Caroline Glick: Time for the U.S. to End Aid to Lebanon

Hezbollah Leader
Mahmoud Zayyat/AFP/Getty Images

After nine months, Lebanese Prime Minister Saed Hariri has finally bowed to reality.

Hezbollah and its allies won the elections last May. And elections have consequences — which is why the U.S. should withdraw its support from the Lebanese government.

Immediately after the elections, Hezbollah — the Iranian Revolutionary Guards’ Lebanese Division — demanded control over the Health Ministry. It demanded a government ministry for its Sunni allies, who ran against Hariri’s Future party and reduced its share of the vote by a third. Hezbollah demanded that its Christian allies receive control over the Ministry of Defense.

Hariri rejected these demands – particularly Hezbollah’s demand that its Sunni allies receive a cabinet ministry at his expense. But in the end, the mathematics of elections and power won out.

Hariri and his allies bowed to all of Hezbollah’s demands. Hezbollah controls the Health Ministry through Hezbollah Chief Hassan Nasrallah’s personal physician, Jamil Jabak. Hezbollah controls the Defense Ministry through Elias Bou Saab.

The majority of government seats are held by Hezbollah members and Hezbollah allies. That is, while Hariri retained his seat at the head of Lebanon’s government, he no longer controls it. Hariri governs at Hezbollah’s pleasure. He has no independent power, even among the Sunnis, as Hezbollah’s Sunni allies represent a rising and already significant force in Sunni Lebanese affairs.

Hezbollah’s now undeniable control of the government of Lebanon places the Trump administration in a quandary. On the one hand, the Trump administration is committed to curtailing Iranian power and influence in the Middle East. And while the U.S. has been focused on limiting Iranian power in Syria, Iran’s foreign legion just swallowed Lebanon lock, stock and barrel.

The U.S. is a major supporter of the government of Lebanon. U.S. aid to Lebanon in 2018 totaled $236 million, $90 million of which came in the form of military aid.

The fear in Washington is that if, in accordance with U.S. law, the U.S. ends its financial and military support for the Hezbollah-controlled Lebanese government and for the Hezbollah-controlled Lebanese Armed Forces (LAF), the vacuum it forms will not go unfilled. Russia may choose to replace the U.S. and so serve as the spoiler, diminishing U.S. power in the region while expanding its own.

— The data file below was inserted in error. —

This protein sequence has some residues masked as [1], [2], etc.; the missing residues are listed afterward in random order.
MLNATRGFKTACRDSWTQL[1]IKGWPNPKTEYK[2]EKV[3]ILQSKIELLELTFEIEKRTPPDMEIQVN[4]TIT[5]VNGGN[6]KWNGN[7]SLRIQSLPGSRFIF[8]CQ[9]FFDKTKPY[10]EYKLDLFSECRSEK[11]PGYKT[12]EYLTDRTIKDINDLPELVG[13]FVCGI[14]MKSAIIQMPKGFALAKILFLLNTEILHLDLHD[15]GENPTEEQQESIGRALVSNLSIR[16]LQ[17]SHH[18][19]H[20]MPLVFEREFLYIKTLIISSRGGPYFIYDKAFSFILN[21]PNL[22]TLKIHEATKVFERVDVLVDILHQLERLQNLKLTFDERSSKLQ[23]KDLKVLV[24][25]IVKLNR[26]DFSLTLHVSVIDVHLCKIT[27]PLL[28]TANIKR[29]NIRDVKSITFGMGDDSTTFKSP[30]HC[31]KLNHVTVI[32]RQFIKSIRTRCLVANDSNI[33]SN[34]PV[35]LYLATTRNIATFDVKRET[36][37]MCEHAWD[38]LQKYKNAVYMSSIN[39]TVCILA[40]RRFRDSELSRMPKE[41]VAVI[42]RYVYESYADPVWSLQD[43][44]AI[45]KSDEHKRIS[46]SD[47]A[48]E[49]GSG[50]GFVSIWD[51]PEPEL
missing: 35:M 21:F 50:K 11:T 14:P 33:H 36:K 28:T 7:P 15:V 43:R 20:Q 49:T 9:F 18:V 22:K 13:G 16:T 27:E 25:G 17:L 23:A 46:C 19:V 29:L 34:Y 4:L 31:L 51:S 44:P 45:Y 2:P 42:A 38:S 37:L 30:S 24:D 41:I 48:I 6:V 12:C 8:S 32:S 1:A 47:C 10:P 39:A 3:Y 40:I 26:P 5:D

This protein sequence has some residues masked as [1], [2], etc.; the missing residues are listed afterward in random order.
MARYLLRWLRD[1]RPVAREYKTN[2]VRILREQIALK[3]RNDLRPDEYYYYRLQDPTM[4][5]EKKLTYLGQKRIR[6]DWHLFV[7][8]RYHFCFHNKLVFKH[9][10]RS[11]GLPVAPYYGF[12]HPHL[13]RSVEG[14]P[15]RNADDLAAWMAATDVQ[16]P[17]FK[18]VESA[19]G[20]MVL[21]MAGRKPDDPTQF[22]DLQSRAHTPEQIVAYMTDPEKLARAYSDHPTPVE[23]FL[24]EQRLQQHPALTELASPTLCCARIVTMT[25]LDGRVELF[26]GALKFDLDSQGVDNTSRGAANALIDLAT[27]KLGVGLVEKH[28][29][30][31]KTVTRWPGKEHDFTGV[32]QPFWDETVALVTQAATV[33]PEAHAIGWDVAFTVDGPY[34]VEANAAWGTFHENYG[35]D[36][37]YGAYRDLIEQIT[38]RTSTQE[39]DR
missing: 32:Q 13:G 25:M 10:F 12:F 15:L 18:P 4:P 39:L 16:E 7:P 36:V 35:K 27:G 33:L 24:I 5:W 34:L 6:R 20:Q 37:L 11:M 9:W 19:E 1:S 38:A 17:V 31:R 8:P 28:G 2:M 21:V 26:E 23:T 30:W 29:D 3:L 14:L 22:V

On the other hand, if the U.S. does not stop supporting the LAF and the Lebanese government it will harm its own interests in two significant ways. First, it will directly support the most dangerous international terrorist organization in the world. With Hezbollah firmly in control of the Lebanese government, the U.S. will have no way of denying that its support for the Lebanese military directly empowers Hezbollah. The same is the case for civilian monetary and other assistance to the Lebanese government. With Hezbollah in charge of the Health Ministry, for instance, it can be expected to provide health services to its terror forces and their families.

Not only is providing direct assistance to the Hezbollah-controlled Lebanese government and Armed Forces illegal under U.S. law, it is undercuts U.S. policy towards Iran. The U.S. sanctions regarding Iran and Hezbollah have diminished Iran’s ability to support Hezbollah financially. Until the sanctions were implemented, Iran’s annual support for Hezbollah totaled $700 million. That assistance has reportedly diminished as a result of the U.S. sanctions. So if continued, U.S. support for the Hezbollah-controlled Lebanese government and armed forces will make up for part of the revenues Hezbollah is losing as a result of U.S. sanctions.

Continued support for Lebanon also harms America’s reputation. Quite simply, a policy that ignores Hezbollah’s control of Lebanon will diminish U.S. standing in the region, harming its ability to deter its adversaries and enemies – first and foremost Iran and Russia.

The concern that Russia will fill the void in Lebanon is real. Today, Russia’s presence in Syria not only ensures the survival of the Iranian-controlled Assad regime, but also empowers Hezbollah and Iran to exert effective control over Syria. That, in turn, massively increases the likelihood of regional war between Iran, Israel, and Hezbollah in Syria and Lebanon, with the active participation of their junior partner, Hamas in the Gaza Strip.

Be that as it may, it is hard to see how concern over Russian empowerment in Lebanon outweighs the obvious drawbacks of continuing the current U.S. policy of arming and training the Hezbollah-controlled LAF and financing the Hezbollah-controlled Lebanese government. If the U.S ends its support, then while it is true that others may fill the void, at least American taxpayers won’t be paying salaries of their enemies.

Finally, Hezbollah’s open control over Lebanon shows that Iran already won the contest of wills relating to who will control Lebanon. The fact that it is unpleasant to acknowledge this state of affairs is no excuse for exacerbating the situation by directly financing Iran’s Lebanese proxy.

Caroline Glick is a world-renowned journalist and commentator on the Middle East and U.S. foreign policy, and the author of The Israeli Solution: A One-State Plan for Peace in the Middle East. She is running for Israel’s Knesset as a member of the Yamin Hahadash (New Right) party in Israel’s parliamentary elections, scheduled for April 9. Read more at


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